When the shots are overhead, a goalkeeper should still attempt to make two barriers between the ball and the goal. The goalkeeper can do this by jumping up vertically, although we must encourage our young goalkeepers to attack the ball (move forward to collect it rather than wait for it to come to them). During practice, the coach should ask his players to jump as high as they can, firstly from a still position with hands by their sides, then allowing them to use their arms to thrust upwards, and then finally taking a few steps forward, taking off on one foot, and using one knee and both of their arms to thrust upwards. Which of the three methods saw them leap highest? If the goalkeeper can anticipate quickly and get behind the line of the ball, then he can afford himself most time to get vertical. It is vital that our young goalkeepers practice jumping and holding on to high balls.
To summarize, no matter what type of shot, the goalkeeper should do the following:
1. Side-step quickly behind the line of the ball
2. Attack the ball whenever possible
3. Create two barriers between the ball and the goal, or have as much of body behind ball as possible
4. Absorb the ball’s force by cushioning
5. Bring the ball to the safety of the chest
6. Concentrate until the ball is in the hands
7. All goalkeepers need a good warm-up of all the above and some basic diving (explained below)
These basic concepts must be taught before placing a child in the position of goalkeeper.
Generally speaking, if the opposition is attacking down the middle of the field, the goalkeeper will want to stay in the middle of his goal. If however, they are attacking the goal from the side he will want to move slightly in that direction to cover his ‘near post’ (the goal post nearest the shooter) because the ball when shot can travel to that side of the goal more quickly than to the other side. Most professional goalkeepers will tell you that they would much prefer to get beaten with a shot to the far post than the near post.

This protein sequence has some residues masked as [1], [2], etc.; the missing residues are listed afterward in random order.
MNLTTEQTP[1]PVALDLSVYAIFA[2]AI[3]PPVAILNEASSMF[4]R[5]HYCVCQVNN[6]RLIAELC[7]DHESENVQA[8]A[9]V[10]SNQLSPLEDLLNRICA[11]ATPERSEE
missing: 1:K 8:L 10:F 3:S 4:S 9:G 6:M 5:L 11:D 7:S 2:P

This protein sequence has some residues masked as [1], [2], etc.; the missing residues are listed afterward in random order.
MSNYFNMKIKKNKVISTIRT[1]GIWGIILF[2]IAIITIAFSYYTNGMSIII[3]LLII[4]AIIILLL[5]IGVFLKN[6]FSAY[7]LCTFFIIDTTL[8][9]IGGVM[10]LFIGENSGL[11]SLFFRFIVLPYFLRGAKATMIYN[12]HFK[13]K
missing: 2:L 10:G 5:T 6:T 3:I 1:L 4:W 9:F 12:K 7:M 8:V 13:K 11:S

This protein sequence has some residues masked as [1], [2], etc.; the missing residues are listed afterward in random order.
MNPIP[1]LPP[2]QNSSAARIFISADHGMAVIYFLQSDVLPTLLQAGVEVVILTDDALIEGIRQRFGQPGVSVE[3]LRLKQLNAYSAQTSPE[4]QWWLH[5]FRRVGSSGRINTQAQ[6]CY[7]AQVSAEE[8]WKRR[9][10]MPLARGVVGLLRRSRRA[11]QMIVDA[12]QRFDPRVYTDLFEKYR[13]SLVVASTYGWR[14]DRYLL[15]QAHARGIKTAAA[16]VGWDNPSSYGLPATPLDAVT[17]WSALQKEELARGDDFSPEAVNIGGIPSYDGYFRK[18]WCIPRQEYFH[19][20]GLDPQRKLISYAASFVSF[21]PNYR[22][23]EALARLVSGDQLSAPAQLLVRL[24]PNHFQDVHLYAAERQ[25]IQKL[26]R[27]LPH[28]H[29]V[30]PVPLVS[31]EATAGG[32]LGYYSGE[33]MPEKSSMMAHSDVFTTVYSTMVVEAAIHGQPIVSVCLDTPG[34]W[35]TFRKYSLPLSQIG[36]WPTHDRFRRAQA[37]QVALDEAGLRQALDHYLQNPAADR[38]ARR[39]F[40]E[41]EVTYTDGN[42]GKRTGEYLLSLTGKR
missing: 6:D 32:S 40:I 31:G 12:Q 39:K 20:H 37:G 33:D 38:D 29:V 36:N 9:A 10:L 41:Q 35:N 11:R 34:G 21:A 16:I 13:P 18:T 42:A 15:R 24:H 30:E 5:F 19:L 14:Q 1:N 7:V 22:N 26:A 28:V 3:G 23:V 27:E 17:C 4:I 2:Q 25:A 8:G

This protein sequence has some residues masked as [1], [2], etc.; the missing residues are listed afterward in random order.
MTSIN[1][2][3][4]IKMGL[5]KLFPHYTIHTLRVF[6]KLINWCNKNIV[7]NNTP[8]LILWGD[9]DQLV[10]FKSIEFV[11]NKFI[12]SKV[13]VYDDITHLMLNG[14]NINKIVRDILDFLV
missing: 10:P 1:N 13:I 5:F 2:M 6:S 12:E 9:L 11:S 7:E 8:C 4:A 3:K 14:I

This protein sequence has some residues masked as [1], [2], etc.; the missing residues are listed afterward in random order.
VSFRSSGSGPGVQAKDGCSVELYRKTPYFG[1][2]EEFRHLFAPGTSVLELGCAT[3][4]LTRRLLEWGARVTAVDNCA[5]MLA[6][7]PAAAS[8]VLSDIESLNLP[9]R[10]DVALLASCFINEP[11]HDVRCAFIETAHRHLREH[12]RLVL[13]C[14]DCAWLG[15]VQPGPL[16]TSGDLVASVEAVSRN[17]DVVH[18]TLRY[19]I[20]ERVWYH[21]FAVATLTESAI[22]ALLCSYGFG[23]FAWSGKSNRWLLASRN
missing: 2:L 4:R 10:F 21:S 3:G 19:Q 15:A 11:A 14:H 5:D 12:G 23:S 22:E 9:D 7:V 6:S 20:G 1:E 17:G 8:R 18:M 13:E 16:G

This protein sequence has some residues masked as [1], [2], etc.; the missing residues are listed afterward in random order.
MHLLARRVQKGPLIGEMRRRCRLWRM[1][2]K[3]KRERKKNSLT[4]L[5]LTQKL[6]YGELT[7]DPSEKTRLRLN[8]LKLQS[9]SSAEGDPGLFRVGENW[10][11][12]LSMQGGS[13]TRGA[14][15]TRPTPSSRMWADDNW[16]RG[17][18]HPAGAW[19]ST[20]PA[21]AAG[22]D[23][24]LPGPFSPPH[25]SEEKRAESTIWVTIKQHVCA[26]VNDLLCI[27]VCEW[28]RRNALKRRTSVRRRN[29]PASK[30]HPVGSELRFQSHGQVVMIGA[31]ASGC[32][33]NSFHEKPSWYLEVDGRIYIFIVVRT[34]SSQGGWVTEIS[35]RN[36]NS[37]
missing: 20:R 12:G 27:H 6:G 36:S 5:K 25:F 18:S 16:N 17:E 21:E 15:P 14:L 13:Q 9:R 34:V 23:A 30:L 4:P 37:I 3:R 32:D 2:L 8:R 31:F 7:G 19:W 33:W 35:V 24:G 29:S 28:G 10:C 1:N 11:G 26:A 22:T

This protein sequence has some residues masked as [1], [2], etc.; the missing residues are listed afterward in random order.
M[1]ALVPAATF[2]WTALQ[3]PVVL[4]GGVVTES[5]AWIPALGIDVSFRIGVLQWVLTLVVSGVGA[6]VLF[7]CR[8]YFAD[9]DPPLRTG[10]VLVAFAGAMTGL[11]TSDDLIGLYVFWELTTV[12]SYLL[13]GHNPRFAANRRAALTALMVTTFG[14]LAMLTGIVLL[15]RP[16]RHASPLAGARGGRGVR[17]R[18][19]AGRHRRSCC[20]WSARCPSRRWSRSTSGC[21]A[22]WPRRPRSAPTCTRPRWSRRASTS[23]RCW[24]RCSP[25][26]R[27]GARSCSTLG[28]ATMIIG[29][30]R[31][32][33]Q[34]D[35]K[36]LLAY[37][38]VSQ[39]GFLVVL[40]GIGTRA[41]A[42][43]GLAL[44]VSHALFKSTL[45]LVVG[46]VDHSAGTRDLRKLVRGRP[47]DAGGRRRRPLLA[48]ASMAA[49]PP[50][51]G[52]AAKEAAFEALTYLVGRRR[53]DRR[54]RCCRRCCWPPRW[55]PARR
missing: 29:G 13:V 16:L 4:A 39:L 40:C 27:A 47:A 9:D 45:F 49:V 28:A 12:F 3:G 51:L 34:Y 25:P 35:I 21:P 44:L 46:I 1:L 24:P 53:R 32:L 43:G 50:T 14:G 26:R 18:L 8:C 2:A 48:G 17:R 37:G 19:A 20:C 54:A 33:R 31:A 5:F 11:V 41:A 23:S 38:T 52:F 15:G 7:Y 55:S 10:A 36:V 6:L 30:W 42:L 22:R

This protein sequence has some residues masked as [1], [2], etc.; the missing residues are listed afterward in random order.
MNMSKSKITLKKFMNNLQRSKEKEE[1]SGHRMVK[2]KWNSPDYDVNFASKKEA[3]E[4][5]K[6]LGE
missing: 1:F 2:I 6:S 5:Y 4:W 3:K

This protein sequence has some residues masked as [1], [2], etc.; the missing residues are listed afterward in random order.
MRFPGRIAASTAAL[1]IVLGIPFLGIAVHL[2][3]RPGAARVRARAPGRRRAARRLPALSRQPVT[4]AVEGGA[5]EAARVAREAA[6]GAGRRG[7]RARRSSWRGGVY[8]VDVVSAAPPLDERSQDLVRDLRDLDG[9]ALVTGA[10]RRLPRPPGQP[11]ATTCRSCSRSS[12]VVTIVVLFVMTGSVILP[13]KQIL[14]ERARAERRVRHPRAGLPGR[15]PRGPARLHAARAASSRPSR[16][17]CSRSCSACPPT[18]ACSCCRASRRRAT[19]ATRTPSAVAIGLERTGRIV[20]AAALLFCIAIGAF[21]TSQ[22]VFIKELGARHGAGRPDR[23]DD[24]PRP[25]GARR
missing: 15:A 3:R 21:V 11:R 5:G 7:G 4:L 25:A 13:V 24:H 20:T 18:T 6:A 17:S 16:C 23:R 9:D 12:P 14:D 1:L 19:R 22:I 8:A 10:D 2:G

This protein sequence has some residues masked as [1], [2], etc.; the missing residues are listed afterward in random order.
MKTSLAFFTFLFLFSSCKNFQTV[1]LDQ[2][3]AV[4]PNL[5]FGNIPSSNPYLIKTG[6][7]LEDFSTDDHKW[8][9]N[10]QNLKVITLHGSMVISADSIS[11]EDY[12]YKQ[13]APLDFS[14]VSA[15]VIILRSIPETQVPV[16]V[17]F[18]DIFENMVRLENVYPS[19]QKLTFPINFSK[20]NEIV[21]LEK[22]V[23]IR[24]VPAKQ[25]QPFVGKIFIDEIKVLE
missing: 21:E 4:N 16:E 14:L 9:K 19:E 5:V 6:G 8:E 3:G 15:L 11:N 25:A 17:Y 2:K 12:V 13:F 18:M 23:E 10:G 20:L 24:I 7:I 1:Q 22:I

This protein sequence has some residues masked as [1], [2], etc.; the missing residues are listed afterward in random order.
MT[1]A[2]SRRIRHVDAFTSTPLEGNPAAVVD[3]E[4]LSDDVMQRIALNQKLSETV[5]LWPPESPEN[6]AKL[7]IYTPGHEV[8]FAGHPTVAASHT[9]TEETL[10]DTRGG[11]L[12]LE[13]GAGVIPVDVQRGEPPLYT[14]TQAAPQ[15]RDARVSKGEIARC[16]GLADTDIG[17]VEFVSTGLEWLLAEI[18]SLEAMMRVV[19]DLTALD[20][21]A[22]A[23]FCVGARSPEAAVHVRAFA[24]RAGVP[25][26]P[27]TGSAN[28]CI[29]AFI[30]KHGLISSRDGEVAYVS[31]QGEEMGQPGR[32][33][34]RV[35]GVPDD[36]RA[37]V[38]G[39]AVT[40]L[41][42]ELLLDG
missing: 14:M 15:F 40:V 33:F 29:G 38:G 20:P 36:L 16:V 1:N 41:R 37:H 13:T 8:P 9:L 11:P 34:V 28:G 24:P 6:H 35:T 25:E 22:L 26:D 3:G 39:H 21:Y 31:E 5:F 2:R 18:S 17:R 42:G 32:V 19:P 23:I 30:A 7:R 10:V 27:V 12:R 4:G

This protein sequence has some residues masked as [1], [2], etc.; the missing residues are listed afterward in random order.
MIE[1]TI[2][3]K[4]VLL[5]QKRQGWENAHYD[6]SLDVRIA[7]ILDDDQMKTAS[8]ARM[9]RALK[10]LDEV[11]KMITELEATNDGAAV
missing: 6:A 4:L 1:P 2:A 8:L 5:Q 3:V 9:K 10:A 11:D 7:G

A coach can easily demonstrate where the young keeper should position him or herself by tying a piece of rope to each goalpost and having the shooter hold them to form a triangle. The goalkeeper should try and position himself on the line that bisects the triangle.
A coach can very easily demonstrate what ‘narrowing the angle’ means by getting each player in turn to place their ball on the penalty spot and stand behind it. Ask the player how much of the goal he can see unprotected. Then ask the player what his chances are of scoring.
Then move forward to the edge of the 6-yard box and ask the player the same questions.
The same concept is utilized whether the attacking team is coming at the goalkeeper from the middle or the sides. Obviously we do not want the keeper to come out too far as the ball could be deliberately chipped over his or her head, although at this age group this is rare. As a general rule if the forward has the ball at his feet, then the goalkeeper can advance at least yards. The coach should reinforce that the keeper should always be in the ready position.
Young players will both head, slide tackle and dive for the ball, whether we want them to or not, therefore, it is imperative that they be taught the correct techniques from the outset.
The first dives should be taught in practice from a seated or kneeling position. The coach or partner kneeling 3-4 yards away will roll a ball (slowly) to an agreed side about one yard from the keeper’s upright body. The keeper’s arm is to produce a ‘long barrier’ between the ball and the imaginary goal behind him. Again we want to encourage our keepers’ to attack (move forward towards) the ball, so they will dive to their side but slightly towards the ball. The player will do this by placing his hand (on the side of the body that he is going to dive) on the ground, fingers spread, with the little finger almost touching the ground. This hand is to move in a straight line at this distance from the ground at all times, keeping the arm as straight as possible.